Join our partners, the Third Coast Center for AIDS Research in Chicago for their bi-monthly seminar.
Rahm Gummuluru PhD
Department of Microbiology,
Boston University School of Medicine
Mechanisms of HIV-Induced Chronic Inflammation and Immune Exhaustion
12pm - 1:00pm CT
Stonewall Conference Rooms
625 N. Michigan Ave
About Dr. Gummuluru:
Research in my laboratory is broadly focused on the mechanisms of cell-to-cell and cell-associated HIV-1 transmission with an emphasis on interactions of HIV with myeloid cells (monocytes, macrophages, and dendritic cells) and the implications of these interactions on systemic dissemination of HIV. I obtained a Ph.D. at the University of Rochester in Rochester, NY where I studied mechanisms responsible for the rapid immunopathology and disease progression observed in SIVsmmPBj14-infected pig-tailed macaques.
As a post- doctoral fellow at the Fred Hutchinson Cancer Research Center in Seattle, I focused on HIV-1 pathogenesis, with an emphasis on host interactions of the HIV-1 accessory protein, Vpr and the mechanism by which Vpr enhances HIV-1 replication. I am now an Associate Professor in the Department of Microbiology at Boston University School of Medicine (BUSM), and Co-Director of the Developmental Core for the Lifespan/BU/BMC CFAR.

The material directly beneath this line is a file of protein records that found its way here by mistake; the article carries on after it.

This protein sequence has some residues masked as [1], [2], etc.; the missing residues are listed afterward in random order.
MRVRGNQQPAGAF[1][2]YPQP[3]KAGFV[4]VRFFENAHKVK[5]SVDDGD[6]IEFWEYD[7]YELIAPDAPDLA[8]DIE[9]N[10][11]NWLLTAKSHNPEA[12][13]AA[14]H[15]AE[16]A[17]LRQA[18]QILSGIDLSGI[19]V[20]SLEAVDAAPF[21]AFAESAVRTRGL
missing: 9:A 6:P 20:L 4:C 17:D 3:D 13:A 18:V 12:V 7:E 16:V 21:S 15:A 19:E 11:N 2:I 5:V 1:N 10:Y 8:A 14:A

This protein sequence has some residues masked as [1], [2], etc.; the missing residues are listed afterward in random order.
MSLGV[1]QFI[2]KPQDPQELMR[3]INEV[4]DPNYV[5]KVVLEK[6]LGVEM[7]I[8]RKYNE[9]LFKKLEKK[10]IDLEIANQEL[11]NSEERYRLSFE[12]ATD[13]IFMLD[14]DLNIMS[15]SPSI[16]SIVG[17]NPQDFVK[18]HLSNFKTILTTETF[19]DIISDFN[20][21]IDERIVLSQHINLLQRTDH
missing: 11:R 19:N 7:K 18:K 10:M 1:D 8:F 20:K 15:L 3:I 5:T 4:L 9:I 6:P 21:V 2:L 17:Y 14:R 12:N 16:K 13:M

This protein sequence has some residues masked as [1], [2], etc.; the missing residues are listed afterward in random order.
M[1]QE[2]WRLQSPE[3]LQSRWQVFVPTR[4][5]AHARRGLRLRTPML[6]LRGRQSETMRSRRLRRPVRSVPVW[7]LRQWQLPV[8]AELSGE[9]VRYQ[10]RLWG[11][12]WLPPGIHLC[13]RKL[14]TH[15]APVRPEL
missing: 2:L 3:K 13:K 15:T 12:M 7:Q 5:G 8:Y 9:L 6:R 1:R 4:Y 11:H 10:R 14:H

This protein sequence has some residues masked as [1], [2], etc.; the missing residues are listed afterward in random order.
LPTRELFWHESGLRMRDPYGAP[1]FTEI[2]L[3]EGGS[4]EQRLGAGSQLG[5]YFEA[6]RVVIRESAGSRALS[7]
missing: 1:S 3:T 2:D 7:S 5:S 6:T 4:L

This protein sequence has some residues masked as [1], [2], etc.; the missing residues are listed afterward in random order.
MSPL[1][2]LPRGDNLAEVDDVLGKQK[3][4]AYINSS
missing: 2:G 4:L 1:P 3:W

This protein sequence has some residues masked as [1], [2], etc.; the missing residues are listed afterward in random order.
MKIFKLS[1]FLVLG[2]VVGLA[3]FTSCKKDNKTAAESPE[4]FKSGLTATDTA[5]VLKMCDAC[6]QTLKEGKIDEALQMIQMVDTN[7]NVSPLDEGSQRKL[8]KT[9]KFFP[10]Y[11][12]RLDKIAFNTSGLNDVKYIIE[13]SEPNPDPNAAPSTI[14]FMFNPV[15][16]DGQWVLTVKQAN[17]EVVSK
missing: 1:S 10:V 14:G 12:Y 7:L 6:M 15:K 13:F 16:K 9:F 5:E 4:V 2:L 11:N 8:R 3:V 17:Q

My research has been focused on understanding the molecular mechanisms that govern interactions of HIV with myeloid cells. My laboratory has considerable expertise in molecular virology, identifying mechanisms of HIV-induced immunopathology and cell biology of HIV infection. We were the first to identify the glycosphingolipid, GM3, present in the virus particle membrane and the myeloid cell-specific siglec, CD169/Siglec-1, as the ligand-receptor interaction necessary for capture of HIV-1 particles by DCs, and transfer of the captured virus particles to the myeloid cell-mediated trans infection pathway across virological synapses. The discovery of the GM3 – CD169 mechanism of virus particle recognition by my laboratory has paved the way for our recent efforts to develop nanoparticle-based myeloid cell-specific therapeutics for targeted delivery of anti-retrovirals to secondary lymphoid tissues. In parallel, we are focused on identifying mechanisms that drive persistent induction of innate immune activation in HIV-infected myeloid cells, with the ultimate goal of developing immunotherapeutic approaches to diminish HIV-induced chronic immune activation, the main driver of HANA conditions in cART-suppressed individuals.